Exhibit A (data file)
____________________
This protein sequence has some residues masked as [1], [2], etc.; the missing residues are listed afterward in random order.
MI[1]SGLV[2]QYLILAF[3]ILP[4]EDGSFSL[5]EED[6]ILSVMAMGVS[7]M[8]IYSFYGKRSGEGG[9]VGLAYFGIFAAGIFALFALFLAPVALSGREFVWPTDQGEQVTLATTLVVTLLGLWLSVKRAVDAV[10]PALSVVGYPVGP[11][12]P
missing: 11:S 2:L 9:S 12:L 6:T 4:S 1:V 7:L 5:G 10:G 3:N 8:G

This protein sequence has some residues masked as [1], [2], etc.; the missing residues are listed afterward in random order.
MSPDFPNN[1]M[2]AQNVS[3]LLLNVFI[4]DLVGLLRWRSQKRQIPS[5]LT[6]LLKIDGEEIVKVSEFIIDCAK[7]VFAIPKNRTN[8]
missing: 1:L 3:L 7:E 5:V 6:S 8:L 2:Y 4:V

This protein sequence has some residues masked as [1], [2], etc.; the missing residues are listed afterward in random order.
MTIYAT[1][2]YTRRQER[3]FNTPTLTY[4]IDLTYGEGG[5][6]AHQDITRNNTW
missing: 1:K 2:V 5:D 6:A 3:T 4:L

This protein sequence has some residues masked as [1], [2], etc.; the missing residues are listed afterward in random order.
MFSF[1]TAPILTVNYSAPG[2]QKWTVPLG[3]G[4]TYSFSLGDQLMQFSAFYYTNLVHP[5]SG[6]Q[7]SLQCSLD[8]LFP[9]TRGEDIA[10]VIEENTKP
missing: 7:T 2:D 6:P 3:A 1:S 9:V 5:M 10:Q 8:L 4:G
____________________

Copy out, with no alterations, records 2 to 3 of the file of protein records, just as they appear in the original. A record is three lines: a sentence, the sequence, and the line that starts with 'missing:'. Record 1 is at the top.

This protein sequence has some residues masked as [1], [2], etc.; the missing residues are listed afterward in random order.
MSPDFPNN[1]M[2]AQNVS[3]LLLNVFI[4]DLVGLLRWRSQKRQIPS[5]LT[6]LLKIDGEEIVKVSEFIIDCAK[7]VFAIPKNRTN[8]
missing: 1:L 3:L 7:E 5:V 6:S 8:L 2:Y 4:V

This protein sequence has some residues masked as [1], [2], etc.; the missing residues are listed afterward in random order.
MTIYAT[1][2]YTRRQER[3]FNTPTLTY[4]IDLTYGEGG[5][6]AHQDITRNNTW
missing: 1:K 2:V 5:D 6:A 3:T 4:L